·
Safe Spaces Advocate
Joined
·
3,125 Posts
I thought I was into thinner necks... I really did.

Maybe it's that my hands are getting older - I'm not sure - but I find myself gravitating toward a more rounded neck profile. I'm still not pleased with the "baseball bat" profile, but the LP Traditional I have has a 50's neck and while it took a bit of getting used to, I can play more comfortably than ever on that style. I'm also looking at a Strat with a rounder profile.

The Wizard neck and the thinner style "shredder" necks, if you will, make my hands and wrists ache after a while. I think I mentioned that once before.

So - yeah, I can see someone going for a rounder neck. There are, in fact, guys who look for that baseball bat neck on older fiddles.
 

·
Mod Britannia
Joined
·
7,233 Posts
I used to always go for super thin necks, and while I still prefer them, I don't mind a slightly thicker neck now. Still not a huge fat neck, but something slightly meatier than a Wizard is ok with me. The Jackson Death Warrior I had remains the guitar with the fattest neck I have ever played, it really was like a baseball bat. Made the guitar sound MASSIVE, but not fun to play.
 

·
Read Only
Joined
·
2,581 Posts
Since when was Paul Gilbert sloppy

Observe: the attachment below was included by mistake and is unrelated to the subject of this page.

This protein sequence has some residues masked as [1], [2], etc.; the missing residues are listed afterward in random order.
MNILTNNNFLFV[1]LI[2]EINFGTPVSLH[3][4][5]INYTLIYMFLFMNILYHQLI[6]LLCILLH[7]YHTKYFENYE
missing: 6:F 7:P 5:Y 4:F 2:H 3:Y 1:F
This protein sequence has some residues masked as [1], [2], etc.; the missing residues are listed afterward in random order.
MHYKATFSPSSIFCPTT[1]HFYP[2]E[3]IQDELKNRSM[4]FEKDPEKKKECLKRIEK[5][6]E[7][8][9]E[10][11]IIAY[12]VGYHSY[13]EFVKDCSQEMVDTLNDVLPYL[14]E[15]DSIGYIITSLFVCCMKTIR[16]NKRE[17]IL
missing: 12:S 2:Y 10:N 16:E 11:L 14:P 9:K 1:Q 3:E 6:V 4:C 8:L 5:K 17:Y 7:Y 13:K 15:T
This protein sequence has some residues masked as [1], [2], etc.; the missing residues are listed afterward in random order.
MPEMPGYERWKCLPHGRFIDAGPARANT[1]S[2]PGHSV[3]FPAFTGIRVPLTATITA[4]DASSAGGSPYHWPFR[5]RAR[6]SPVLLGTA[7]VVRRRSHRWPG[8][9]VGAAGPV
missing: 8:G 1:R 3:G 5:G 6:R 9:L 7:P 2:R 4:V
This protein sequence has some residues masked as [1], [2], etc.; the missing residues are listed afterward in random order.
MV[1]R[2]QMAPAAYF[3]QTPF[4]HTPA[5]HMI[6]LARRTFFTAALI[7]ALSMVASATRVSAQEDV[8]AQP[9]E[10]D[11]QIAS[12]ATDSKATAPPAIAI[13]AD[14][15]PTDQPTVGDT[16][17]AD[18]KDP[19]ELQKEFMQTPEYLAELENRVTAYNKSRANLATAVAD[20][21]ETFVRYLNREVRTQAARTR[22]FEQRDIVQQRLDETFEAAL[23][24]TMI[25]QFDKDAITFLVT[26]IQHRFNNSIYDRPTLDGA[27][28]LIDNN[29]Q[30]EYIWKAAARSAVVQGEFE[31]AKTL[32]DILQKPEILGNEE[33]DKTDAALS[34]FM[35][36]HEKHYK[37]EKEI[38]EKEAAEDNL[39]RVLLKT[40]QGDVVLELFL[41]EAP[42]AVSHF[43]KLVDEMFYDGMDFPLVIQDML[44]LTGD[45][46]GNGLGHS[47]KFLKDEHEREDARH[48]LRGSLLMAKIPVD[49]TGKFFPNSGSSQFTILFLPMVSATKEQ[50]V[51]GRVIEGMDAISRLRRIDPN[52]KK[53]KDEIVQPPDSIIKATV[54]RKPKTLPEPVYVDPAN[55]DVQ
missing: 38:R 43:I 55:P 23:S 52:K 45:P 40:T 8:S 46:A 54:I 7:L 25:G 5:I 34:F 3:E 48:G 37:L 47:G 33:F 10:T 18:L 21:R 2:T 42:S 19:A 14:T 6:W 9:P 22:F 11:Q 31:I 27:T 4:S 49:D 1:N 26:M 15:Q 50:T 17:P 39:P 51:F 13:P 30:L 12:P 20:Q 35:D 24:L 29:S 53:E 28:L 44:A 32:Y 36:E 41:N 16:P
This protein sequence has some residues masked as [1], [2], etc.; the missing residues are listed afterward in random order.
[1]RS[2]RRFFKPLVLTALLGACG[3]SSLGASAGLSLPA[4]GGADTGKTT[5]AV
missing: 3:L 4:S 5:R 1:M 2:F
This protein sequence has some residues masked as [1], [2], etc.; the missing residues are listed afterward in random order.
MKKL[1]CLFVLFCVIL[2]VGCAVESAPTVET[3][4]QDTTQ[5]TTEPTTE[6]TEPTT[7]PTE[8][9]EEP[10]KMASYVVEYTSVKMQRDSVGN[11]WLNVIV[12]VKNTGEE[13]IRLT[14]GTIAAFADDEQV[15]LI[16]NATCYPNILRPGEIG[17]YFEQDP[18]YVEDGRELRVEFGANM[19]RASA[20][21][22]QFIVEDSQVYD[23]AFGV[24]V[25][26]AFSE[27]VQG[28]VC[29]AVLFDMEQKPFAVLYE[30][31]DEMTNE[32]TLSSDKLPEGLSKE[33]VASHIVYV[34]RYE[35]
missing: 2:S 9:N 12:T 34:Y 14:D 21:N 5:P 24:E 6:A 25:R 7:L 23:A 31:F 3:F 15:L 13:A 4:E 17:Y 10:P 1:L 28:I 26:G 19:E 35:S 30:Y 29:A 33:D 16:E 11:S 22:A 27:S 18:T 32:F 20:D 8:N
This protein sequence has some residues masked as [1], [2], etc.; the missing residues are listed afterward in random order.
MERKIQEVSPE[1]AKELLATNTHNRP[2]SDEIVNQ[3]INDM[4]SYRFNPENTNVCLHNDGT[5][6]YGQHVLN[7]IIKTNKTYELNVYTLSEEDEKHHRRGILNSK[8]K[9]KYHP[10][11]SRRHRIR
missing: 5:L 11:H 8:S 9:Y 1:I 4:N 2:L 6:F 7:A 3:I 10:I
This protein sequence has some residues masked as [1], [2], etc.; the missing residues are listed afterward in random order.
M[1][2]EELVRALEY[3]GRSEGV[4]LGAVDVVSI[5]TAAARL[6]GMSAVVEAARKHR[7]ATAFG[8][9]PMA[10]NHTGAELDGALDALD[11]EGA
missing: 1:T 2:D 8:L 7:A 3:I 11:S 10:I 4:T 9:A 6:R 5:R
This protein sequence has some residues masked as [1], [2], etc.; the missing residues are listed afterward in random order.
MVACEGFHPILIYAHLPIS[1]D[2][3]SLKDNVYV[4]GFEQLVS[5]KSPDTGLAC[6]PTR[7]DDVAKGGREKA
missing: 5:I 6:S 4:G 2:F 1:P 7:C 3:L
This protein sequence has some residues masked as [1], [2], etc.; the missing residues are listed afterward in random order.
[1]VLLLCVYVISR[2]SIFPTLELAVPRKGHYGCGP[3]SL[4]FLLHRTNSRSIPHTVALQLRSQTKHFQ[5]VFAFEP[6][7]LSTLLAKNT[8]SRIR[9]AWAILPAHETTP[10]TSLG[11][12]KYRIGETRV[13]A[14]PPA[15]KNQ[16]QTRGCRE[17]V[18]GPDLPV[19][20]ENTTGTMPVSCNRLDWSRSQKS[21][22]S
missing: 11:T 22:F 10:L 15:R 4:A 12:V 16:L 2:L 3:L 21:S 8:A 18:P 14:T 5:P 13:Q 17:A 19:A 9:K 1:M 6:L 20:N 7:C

(or Hetfield for that matter)
They're not but for the average person it will take more time and practice to play clean like that. In music school you would get points off during the school's annual competition if you played like that.
 

·
...
Joined
·
18,790 Posts
They're not but for the average person it will take more time and practice to play clean like that. In music school you would get points off during the school's annual competition if you played like that.
Because music schools have to grade you on something, so they have to make things objective and "factual". In reality, there's no objectively correct or incorrect way to make music, as long as it sounds good to someone (hopefully at least yourself :lol: ). This is speaking as someone who went through a recording school.
 

·
Read Only
Joined
·
2,581 Posts
Because music schools have to grade you on something, so they have to make things objective and "factual". In reality, there's no objectively correct or incorrect way to make music, as long as it sounds good to someone (hopefully at least yourself :lol: ). This is speaking as someone who went through a recording school.
I find it more difficult to play with thumb hanging over. I use the thumb as a pivot point. Similar to playing piano and using your elbow to guide your wrists
 

·
Imp Slap
Joined
·
2,033 Posts
My hands aren't very big and I prefer thicker necks. I wouldn't want to go any thinner than my AS Telecaster, and I'd prefer a thicker neck on that. I find it easier to dig into the strings with a fatter neck and bigger frets.

I don't know about the those ZW guitars (not for me), but the 1955 Epiphone LPC (the one with P90s) has the biggest neck I think I've played. I'm curious to see what the ZW necks are like, but I don't think any stores near me stock them.
 

·
Super Moderator
Joined
·
8,927 Posts
I move my thumb around behind the neck depending on what I'm playing. For more technical picking I'm pretty close to classical form, but my style involves lots of whole-step bends and pre-bends that benefit from having the thumb used for leverage. I rarely go the full Hendrix and have my thumb hanging over/above the fretboard--I find that really uncomfortable.
 
1 - 20 of 48 Posts
Top